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Washington Nationals: Bryce Harper injury scare highlights frailty of Nats World Series hopes

When Bryce Harper landed awkwardly over the first base bag on Saturday night, the baseball world took a collective deep breath and hoped for the best. We are all lucky.


That collective exhale you hear coming from the east is the entire Washington Nationals fan base breathing a sigh of relief upon hearing the news that Bryce Harper’s knee is still intact. Harper took a nasty fall Saturday night at Nationals Park running out an awkward ground ball to first base. The rain had been a problem on all night, the same way it had been a problem the night before.

Forced plans

The Giants didn’t have plans to come back to Washington, so after the rainout on Friday night, and despite steady rainfall throughout the day on Saturday, MLB officials decided they were getting the game on Saturday night. They didn’t care about the inherent risk. In hindsight, it’s safe to say a mistake was made. 

Harper’s agent Scott Boras spoke to the media on Sunday after the injury. 

We go to great lengths with the soil to make sure it's not wet and there are drying agents on the ground.

I don't know what technology we apply or the studies that have been done on the composition of having a wet base. That's certainly something we need to look into. This injury was directly related to inclement weather and a player putting his cleat on the bag and it slipping across because the surface was slick.

In the NBA, when a player hits the floor and there's perspiration on the floor, they clean it up immediately so the surface isn't slick. In baseball, we have no one cleaning the bags between innings during inclement weather. Is there observation as the game goes where they would stop and make sure the bag is dry? We don't do that. We don't take measures like that for player safety that could easily be accomplished by the grounds crew and the umpires' observations.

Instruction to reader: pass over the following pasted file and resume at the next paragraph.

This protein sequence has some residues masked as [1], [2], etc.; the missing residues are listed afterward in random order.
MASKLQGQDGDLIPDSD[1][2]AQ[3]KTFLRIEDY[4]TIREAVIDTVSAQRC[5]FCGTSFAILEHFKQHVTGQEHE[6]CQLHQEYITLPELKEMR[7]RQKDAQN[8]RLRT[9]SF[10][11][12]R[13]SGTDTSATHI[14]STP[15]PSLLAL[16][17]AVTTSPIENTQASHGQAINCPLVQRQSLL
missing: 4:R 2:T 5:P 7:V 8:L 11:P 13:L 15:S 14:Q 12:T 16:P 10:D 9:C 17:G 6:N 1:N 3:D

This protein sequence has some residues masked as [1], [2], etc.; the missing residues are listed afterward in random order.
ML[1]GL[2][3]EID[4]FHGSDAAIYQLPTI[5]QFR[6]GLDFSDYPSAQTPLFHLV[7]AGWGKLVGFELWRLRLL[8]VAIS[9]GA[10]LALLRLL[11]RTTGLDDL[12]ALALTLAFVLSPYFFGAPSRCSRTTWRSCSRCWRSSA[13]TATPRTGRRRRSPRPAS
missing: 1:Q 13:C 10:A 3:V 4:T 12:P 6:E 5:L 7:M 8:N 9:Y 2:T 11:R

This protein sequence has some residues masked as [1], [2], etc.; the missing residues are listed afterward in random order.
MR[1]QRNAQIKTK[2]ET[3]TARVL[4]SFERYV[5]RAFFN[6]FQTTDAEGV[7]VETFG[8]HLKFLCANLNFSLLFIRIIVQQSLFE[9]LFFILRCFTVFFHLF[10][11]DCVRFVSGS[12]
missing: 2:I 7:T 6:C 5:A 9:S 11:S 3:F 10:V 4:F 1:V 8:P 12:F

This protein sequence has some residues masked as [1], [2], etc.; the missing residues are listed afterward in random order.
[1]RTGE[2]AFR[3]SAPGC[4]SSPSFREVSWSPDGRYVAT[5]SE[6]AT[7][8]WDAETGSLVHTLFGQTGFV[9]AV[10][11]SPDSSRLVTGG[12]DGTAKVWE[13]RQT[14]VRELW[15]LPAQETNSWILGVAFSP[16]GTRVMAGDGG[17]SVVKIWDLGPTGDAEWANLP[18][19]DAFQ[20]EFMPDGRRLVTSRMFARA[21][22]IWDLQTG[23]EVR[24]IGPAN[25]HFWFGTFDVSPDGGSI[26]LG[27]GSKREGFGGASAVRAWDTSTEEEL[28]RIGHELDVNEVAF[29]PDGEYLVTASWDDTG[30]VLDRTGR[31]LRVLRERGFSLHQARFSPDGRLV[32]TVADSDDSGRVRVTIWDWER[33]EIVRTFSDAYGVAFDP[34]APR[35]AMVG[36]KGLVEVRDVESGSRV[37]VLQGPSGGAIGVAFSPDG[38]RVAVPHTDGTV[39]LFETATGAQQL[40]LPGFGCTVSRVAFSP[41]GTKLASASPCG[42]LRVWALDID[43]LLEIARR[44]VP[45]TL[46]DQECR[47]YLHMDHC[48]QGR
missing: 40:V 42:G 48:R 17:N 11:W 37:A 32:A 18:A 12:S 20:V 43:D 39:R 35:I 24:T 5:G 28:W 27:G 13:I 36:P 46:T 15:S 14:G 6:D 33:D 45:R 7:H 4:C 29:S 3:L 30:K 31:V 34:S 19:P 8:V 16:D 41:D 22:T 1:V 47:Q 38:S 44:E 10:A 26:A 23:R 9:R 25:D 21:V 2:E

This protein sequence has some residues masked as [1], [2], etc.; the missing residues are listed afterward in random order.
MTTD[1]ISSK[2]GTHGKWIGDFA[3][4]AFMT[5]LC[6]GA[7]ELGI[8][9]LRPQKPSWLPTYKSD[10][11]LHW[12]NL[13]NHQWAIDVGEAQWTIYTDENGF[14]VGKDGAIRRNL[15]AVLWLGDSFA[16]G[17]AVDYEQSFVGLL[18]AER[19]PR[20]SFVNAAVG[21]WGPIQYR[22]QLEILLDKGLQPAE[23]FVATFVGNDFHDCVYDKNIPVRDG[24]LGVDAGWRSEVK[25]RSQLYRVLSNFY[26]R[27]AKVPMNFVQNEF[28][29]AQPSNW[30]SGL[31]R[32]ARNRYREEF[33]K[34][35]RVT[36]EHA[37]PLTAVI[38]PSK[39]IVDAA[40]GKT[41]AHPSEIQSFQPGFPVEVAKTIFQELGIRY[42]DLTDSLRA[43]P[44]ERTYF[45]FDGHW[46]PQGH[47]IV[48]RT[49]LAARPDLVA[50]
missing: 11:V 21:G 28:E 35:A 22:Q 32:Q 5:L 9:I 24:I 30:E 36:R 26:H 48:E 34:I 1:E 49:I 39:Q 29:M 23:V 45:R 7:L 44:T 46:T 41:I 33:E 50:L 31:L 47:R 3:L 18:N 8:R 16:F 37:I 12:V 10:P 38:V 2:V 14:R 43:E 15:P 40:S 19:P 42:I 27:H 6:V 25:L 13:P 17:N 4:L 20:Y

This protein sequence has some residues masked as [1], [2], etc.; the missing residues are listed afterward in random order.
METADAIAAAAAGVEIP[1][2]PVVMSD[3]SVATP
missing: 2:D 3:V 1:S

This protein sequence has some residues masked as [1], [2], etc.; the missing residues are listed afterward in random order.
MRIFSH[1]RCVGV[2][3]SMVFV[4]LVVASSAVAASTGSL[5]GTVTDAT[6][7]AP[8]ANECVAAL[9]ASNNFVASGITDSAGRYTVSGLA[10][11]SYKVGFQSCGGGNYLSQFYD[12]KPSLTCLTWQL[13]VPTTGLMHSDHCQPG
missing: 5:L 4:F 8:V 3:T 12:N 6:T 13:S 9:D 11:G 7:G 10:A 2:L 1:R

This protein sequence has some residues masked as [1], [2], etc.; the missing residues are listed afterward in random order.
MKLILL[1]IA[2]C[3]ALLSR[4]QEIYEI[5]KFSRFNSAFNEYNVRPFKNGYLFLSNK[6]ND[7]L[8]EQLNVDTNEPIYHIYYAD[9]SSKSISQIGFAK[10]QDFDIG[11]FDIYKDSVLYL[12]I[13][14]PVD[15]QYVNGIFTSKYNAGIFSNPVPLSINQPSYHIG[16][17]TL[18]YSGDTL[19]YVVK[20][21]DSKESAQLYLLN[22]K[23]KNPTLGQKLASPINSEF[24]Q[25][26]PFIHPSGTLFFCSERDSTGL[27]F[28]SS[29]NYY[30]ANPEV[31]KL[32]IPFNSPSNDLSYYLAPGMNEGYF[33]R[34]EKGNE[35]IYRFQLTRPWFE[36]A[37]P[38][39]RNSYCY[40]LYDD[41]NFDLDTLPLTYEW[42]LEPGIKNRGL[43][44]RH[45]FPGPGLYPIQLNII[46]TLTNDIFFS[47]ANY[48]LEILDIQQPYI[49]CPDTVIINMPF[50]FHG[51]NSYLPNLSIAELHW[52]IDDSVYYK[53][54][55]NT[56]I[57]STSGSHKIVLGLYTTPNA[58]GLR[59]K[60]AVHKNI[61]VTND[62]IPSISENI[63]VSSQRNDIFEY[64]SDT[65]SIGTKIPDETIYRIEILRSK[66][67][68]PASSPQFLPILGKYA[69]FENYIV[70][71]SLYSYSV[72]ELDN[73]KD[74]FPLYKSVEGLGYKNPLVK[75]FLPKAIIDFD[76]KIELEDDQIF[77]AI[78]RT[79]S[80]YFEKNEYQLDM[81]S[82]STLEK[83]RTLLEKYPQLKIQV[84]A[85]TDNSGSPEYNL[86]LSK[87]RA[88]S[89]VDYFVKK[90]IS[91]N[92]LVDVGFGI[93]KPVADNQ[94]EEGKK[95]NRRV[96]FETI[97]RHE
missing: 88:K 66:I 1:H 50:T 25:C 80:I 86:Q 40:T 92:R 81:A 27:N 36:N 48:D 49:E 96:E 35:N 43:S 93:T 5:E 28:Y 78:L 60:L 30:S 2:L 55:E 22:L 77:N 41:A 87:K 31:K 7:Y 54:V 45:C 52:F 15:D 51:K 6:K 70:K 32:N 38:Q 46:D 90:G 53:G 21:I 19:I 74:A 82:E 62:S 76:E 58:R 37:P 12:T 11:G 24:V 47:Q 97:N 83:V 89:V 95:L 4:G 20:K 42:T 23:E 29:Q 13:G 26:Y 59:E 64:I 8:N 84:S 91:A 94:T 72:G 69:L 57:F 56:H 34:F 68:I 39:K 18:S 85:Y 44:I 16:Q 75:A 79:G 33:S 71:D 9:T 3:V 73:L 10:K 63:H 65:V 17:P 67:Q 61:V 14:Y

The fall out

For the Nationals, losing Harper to an ACL tear would have been a disaster. Nationals GM Mike Rizzo noted that he felt his team “dodged a major bullet.” Rizzo also made note that although the injury here is the best-case scenario, the freak accident still left a serious injury. "The bone bruise, it's real,'' Rizzo said. “It's an injury, and we're going to have to treat it accordingly.'' Harper, 24, is in the midst of one of the best years of his brilliant young career, and he was the odds on favorite to win his second NL MVP award. Heading into Saturday’s game he was fourth in the NL in batting average and OBP, second in slugging percentage, third in wRC+, and tied for eighth in walk rate. 

The Nationals will be forced to test life without Harper. Although something they don’t want to consider, they really should. Harper is coming up on free agency after 2018, and according to the vibe across baseball, Harper will be playing elsewhere and for a record breaking contract.

Overall, the Nationals have plenty to be thankful for. Harper can hopefully be back and sharp come the playoffs, and there is no rush because they currently hold a comfortable 14 game lead in the division. Although their outfield depth is being tested, there is some silver lining - Jayson Werth is returning from a broken toe soon, the recently acquired Howie Kendrick is playing well since his move from Philly and the breakout performance of Brian Goodwin has anchored the outfield when the Nationals have needed it most. Of course, none of those names can come close to filling Harper’s shoes, but what the Nationals can lean on is the fact that none of them will have to for long. Baseball needs its best stars playing when the stage becomes biggest, and when the lights shine brightest. Losing Harper would have been a loss for all of baseball, luckily he should make a return just in time to face Kershaw in October – when the stage doesn’t get any bigger. 

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Jake Burns

Columbus, Ohio native who is passionate about Cleveland sports and the game of baseball. Muskingum University Graduate in 2011 with a degree in English/Journalism.

Washington Nationals: Bryce Harper injury scare highlights frailty of Nats World Series hopes

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